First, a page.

Apple on Thursday unveiled three new MacBook Pro models. The new 13-inch and 15-inch variations are thinner, lighter, faster, and come in silver or grey.
They look a lot like last year's 12-inch MacBook model, but they're refined and more powerful.
The base model, if you want to call it that, is on sale right now and begins shipping Oct. 28. It starts at $1,499 for its default configuration, but it lacks the headlining feature of the entire keynote: a touch-enabled bar that sits just above the keyboard, changing with every app to provide contextual controls.
Adding the Touch Bar to the 13-inch MacBook Pro bumps the cost up to $1,799. The 15-inch MacBook Pro is only available with a Touch Bar and starts at $1,999. Both models are available for preorder starting Thursday, and they ship in a few weeks.
The majority of the keynote was spent talking about and demoing the Touch Bar's adaptability to what a user is doing on his or her MacBook Pro. So, what does it do?
Open Mail and immediately the bar shows a compose button with a reply, spam, and archive button next to it. You can tap or swipe across the bar to interact with controls.
In Adobe Photoshop, the tools you need to quickly edit a photo are at your fingertips instead of using the mouse to click on digital buttons.
In Messages, for example, you can pull up a list of emojis. Photos brings up editing controls, while playing a video allows you to quickly skip back and forth with a swipe.
Apple also announced Microsoft is working on updates to the suite of Office products, adding Touch Bar support.
I'm not entirely convinced of the practicality of the Touch Bar. I imagine over time it will become an indispensable shortcut to common tasks, just as the Command button is on current Macs. But, right now, it feels more like Apple couldn't decide if it should make a touchscreen Mac, so it added a sliver of one instead.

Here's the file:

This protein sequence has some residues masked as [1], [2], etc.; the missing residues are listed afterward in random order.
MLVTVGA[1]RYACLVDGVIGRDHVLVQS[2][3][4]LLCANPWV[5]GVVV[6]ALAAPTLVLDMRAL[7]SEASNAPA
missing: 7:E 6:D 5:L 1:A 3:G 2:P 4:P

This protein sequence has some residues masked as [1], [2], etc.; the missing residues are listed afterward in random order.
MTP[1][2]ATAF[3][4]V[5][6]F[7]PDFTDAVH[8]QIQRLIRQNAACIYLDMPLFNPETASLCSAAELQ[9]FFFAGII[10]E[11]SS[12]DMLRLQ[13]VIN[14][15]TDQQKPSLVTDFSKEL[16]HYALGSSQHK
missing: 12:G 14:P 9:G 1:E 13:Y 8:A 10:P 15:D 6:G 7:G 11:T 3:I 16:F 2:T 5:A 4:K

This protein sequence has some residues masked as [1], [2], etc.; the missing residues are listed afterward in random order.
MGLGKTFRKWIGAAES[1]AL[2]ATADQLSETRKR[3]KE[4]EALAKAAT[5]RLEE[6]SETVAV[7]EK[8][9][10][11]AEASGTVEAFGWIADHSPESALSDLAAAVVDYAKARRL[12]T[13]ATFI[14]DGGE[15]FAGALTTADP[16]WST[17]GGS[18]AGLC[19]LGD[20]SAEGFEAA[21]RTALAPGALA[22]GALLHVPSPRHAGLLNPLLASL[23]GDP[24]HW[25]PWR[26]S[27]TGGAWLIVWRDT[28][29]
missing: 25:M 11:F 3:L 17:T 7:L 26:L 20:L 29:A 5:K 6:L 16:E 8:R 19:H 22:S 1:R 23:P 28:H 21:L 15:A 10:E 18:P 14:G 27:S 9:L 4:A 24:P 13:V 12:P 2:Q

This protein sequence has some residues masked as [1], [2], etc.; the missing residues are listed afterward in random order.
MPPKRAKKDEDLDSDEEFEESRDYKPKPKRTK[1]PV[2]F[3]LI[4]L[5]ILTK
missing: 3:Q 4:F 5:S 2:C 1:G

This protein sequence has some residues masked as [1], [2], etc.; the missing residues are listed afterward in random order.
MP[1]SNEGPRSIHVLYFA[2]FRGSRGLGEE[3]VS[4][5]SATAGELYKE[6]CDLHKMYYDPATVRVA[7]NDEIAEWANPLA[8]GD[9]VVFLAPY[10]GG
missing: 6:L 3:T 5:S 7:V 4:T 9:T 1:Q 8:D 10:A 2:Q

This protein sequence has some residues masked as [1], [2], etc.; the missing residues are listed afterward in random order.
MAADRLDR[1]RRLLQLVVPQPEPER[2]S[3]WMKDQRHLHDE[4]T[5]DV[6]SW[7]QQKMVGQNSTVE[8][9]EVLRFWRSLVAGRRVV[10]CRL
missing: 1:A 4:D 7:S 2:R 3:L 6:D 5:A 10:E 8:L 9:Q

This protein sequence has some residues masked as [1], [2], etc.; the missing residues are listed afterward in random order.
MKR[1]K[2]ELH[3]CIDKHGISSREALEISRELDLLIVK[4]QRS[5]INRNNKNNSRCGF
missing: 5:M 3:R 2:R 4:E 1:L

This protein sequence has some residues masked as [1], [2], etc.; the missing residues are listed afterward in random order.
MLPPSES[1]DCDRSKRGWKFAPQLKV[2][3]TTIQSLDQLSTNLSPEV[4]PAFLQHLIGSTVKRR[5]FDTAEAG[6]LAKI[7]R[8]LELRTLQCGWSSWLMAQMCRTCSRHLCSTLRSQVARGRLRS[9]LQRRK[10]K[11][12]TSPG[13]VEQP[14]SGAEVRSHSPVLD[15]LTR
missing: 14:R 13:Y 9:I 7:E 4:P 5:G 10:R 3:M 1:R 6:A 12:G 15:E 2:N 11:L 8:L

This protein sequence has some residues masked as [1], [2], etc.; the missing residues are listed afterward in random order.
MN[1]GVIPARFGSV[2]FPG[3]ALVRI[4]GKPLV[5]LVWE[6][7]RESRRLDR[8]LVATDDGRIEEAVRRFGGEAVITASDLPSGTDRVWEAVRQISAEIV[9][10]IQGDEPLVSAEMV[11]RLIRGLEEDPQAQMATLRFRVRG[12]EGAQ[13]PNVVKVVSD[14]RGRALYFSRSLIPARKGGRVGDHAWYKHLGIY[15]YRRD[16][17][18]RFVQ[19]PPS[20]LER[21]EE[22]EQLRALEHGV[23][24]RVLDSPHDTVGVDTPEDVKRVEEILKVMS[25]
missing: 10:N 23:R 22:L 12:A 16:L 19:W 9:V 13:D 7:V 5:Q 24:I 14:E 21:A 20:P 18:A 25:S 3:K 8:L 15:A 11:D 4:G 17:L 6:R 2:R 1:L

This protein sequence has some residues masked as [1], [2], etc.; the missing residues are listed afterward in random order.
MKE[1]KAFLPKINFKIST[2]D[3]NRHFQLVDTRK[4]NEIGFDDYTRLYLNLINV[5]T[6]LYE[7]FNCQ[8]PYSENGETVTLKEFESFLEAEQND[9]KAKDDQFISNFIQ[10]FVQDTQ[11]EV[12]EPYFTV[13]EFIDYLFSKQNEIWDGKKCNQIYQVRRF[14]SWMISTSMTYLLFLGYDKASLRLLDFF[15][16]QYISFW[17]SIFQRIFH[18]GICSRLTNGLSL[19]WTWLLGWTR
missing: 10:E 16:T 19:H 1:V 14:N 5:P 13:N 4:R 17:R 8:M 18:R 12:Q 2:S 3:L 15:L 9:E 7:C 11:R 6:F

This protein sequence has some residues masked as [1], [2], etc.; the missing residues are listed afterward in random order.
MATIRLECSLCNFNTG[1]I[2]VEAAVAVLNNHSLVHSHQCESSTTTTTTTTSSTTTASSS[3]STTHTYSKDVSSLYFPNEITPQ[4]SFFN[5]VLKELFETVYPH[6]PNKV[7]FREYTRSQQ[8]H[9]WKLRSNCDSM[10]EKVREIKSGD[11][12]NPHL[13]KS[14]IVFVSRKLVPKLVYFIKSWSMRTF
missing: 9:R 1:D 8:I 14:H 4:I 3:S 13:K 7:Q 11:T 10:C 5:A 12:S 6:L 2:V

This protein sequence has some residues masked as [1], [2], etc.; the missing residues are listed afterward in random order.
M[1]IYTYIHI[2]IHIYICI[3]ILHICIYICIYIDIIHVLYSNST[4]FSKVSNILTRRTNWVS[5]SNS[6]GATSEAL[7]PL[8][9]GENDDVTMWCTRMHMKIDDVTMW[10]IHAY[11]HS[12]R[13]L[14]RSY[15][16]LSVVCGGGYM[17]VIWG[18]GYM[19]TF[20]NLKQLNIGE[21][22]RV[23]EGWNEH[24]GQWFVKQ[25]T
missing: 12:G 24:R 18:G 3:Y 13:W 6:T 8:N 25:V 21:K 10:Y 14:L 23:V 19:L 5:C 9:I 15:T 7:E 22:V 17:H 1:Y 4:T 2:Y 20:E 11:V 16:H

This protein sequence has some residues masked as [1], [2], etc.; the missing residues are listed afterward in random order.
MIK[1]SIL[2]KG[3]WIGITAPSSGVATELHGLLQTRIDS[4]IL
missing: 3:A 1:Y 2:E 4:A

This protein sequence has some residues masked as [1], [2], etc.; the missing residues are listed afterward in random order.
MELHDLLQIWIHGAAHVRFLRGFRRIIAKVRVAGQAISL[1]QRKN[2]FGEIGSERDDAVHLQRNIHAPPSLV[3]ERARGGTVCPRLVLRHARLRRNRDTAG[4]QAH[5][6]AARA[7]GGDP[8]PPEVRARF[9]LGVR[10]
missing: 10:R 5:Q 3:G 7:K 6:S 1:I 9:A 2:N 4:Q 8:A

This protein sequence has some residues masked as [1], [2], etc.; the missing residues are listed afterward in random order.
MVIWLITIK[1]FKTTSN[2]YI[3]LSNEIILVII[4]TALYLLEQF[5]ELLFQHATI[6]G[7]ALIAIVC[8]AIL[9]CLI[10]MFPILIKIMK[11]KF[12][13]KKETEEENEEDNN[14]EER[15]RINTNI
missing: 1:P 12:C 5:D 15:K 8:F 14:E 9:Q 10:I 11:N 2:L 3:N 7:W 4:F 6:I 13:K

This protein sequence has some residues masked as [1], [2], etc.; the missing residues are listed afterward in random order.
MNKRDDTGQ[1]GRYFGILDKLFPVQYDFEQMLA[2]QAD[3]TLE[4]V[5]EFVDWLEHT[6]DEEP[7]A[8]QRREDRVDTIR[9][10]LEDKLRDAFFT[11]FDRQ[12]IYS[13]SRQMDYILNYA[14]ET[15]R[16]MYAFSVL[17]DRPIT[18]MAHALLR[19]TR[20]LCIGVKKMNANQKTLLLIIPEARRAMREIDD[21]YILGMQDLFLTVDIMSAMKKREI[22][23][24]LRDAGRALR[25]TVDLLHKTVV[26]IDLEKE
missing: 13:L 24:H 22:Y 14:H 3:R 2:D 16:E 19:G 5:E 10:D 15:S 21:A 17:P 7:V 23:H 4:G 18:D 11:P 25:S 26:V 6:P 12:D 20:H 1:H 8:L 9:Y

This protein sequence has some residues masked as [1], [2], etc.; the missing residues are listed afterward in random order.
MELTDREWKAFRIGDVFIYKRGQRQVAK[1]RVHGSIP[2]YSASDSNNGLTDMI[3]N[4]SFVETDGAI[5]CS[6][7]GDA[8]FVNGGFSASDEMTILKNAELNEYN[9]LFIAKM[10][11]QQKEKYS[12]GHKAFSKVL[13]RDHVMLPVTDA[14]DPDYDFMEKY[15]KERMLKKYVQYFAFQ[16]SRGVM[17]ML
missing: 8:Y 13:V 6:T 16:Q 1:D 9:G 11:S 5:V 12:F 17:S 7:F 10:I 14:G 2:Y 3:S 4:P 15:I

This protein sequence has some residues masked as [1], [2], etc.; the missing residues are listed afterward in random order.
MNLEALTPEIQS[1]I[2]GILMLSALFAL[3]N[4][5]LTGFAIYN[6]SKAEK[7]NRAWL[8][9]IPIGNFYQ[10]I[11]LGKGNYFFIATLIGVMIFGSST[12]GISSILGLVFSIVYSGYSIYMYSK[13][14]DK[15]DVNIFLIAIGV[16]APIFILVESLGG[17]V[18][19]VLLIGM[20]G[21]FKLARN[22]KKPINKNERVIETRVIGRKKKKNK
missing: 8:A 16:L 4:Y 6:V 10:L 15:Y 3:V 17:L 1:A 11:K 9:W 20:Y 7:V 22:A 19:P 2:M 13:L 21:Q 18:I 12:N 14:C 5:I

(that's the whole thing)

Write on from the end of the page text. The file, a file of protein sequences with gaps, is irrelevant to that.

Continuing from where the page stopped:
In the brief demos I received, the bar was responsive and looks as if it was a natural extension of the keyboard. I suspect there will be a steep learning curve to adjust usage behaviors.
One point of frustration is the impending transition period for new MacBook Pro owners who don't own any USB-C cables or peripherals. That's right. Apple has gone all in on USB-C. Well, actually, Apple is calling the ports on the new MacBook Pro's Thunderbolt 3 ports, but they look like and interact with standard USB-C connectors.
Charging, connecting external displays, external storage, or even your iPhone is now down with a USB-C cable.
The two MacBook Pro models with a Touch Bar have four Thunderbolt 4 ports, while the non-Touch Bar model only has two. And, yes, there's still a 3.5mm headphone jack on all models.
Apple also announced a new Apple TV app it's calling, simply, "TV".
The TV app is a one-stop shop for accessing programming you frequently watch, with new episodes automatically showing up regardless of the app or service your typically watch it in.
A curated section takes input from Apple editors and suggests shows you might like, similar to how Apple Music makes suggestions.
The TV app will also work on the iPhone and iPad, replacing the tired Videos app, with suggestions and programming synced between all of your Apple devices.
The TV apps looks intuitive and easy to use, but until I'm able to use it outside of the tightly controlled environment Apple presented, it's hard to say how effective the app is going to be.
One of the biggest pain points of relying on the Apple TV as your sole entertainment console (which I do) is trying to decide what to watch and in what app to watch it.
If the TV app lives up to Apple's promise, I'll be impressed.